The use of high‐performance libraries for dense linear algebra operations is of great importance in many numerical scientific applications. The most common operations form the backbone of the Basic Linear Algebra Subroutines (BLAS) library. In this paper, we consider the performance and auto‐tuning of level 1 and level 2 BLAS routines on graphical processing units. As examples, we develop single‐precision Compute Unified Device Architecture kernels for three of the most popular operations, the Euclidian norm (SNRM2), the matrix–vector multiplication (SGEMV), and the triangular solution (STRSV). The target hardware is the most recent Nvidia (Santa Clara, CA, USA) Tesla 20‐series (Fermi architecture), which is designed from the ground up for high‐performance computing. We show that it is essentially a matter of fully utilizing the fine‐grained parallelism of the many‐core graphical processing unit to achieve high performance for level 1 and level 2 BLAS operations. We show that auto‐tuning can be successfully employed to kernels for these operations so that they perform well for all input sizes.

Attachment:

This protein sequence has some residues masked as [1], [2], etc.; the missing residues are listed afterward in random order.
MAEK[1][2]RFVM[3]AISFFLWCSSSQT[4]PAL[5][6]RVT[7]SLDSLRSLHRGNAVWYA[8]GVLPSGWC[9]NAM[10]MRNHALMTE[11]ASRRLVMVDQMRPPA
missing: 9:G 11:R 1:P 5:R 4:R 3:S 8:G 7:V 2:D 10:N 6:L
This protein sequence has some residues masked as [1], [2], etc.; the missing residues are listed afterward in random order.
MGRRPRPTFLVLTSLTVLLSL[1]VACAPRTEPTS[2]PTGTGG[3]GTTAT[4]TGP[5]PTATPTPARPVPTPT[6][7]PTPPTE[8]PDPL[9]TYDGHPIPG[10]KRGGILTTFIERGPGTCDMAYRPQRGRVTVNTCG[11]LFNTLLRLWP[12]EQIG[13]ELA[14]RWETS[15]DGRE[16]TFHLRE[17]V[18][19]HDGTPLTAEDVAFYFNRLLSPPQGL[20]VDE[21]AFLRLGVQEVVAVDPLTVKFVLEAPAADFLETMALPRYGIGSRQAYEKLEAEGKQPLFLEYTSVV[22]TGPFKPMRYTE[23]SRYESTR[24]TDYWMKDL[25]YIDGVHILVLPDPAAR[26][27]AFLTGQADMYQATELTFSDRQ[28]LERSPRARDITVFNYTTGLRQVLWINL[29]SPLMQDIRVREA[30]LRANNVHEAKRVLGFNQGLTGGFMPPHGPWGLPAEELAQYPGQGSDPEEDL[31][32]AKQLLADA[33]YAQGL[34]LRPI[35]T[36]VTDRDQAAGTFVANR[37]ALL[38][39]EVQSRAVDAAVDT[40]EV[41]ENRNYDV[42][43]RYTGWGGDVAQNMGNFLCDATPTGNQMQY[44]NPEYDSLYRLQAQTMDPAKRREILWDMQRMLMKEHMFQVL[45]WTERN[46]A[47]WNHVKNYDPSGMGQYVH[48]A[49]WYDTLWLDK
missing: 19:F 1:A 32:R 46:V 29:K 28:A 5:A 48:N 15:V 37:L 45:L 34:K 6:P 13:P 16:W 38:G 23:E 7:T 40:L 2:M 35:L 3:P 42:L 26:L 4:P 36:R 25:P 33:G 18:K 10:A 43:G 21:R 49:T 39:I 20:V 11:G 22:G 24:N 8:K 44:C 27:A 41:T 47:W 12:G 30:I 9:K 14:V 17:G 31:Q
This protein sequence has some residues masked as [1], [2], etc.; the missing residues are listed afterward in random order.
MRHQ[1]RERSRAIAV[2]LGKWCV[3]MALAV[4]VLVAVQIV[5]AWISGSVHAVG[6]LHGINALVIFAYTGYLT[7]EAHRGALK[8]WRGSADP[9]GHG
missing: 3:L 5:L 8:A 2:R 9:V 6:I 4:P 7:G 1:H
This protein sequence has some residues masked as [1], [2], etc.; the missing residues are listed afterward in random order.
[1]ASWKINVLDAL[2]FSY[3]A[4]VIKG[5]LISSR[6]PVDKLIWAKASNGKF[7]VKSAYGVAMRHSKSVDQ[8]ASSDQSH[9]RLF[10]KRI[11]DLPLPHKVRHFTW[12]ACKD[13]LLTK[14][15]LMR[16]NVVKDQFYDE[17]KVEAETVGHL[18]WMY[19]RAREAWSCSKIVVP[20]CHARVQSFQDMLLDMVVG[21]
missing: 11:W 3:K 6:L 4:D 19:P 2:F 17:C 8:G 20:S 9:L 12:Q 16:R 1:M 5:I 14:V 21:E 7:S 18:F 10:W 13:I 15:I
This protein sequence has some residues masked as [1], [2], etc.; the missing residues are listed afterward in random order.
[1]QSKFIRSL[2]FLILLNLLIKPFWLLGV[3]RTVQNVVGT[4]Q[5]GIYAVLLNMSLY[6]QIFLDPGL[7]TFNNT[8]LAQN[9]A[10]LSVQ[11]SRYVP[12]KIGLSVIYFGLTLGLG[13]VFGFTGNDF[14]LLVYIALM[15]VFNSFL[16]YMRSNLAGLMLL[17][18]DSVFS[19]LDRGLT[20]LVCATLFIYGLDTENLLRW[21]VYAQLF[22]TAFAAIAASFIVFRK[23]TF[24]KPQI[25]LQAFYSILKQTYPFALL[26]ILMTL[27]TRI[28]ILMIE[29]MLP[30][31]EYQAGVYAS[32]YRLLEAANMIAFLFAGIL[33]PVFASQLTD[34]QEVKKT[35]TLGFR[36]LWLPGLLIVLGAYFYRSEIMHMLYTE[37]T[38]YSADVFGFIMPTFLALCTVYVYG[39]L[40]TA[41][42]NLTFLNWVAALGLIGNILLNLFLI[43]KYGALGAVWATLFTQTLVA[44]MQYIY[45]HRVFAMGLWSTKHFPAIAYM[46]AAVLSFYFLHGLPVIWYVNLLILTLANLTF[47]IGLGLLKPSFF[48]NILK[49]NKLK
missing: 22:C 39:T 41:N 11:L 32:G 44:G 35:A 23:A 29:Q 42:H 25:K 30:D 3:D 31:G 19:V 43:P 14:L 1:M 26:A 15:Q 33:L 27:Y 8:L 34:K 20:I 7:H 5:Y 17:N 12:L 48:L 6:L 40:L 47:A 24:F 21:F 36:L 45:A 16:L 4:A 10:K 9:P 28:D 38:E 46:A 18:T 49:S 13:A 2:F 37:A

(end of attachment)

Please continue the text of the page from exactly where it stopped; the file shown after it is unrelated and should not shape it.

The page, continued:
Concurrency and Computation: Practice and Experience, 2013, Vol 25, Issue 8, p. 1183-1198
GPU; BLAS; Dense linear algebra; Parallel algorithms